Waituna Lagoon (Image: A. Ballance)
In last year’s report on People’s Perceptions of the State of the New Zealand Environment, a quarter of respondents identified water and water pollution as the most important environmental issue facing New Zealand, while half thought that farming was the main cause of damage to freshwater.
There are well-publicised concerns about the health of many lakes and rivers throughout the country, but one - Waituna Lagoon - has been very much in the headlines in Southland. The Waituna Lagoon is part of the internationally recognised Awarua Wetlands, which became a Ramsar international wetland site in 1976 and is one of the best remaining examples of a natural coastal lagoon in New Zealand.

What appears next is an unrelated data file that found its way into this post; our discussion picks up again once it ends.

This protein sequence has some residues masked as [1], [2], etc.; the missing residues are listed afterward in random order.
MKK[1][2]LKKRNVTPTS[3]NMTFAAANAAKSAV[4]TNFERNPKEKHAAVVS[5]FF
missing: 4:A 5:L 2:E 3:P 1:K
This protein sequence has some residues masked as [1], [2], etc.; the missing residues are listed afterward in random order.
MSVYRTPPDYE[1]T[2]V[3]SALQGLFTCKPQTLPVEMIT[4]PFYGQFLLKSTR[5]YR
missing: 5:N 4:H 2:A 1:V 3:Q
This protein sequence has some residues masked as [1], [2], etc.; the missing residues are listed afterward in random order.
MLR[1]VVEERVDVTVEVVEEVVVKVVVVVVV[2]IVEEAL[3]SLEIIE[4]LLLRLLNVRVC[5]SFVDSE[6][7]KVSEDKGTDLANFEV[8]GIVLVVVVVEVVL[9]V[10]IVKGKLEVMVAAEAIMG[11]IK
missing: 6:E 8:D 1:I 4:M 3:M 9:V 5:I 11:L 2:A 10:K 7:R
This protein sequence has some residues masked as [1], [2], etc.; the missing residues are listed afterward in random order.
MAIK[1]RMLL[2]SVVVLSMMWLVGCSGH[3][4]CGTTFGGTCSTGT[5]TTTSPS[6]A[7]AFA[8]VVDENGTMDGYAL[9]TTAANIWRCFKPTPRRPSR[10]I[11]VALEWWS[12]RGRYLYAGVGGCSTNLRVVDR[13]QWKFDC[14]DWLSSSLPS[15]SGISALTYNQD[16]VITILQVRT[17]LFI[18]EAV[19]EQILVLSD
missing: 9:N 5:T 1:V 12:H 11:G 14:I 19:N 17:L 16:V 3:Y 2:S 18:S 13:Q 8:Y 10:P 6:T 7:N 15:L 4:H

In the first of a three-part series about shallow lakes, focused around Waituna Lagoon, Alison Ballance heads out with the Department of Conservation’s Emily Funnell to find out about the ecology of this coastal lagoon. There are fears that Waituna Lagoon may be about to ‘flip’, and next week Alison finds out from Marc Schallenberg at the University of Otago what flipping is, why it occurs in shallow lakes and how common it is.
Emily Funnell holds Ruppia, or seagrass, that has been uprooted and washed ashore (left), and (right) the coastal bar that separates the lagoon (seen to the right) from the sea (seen to the left) (Images: A. Ballance)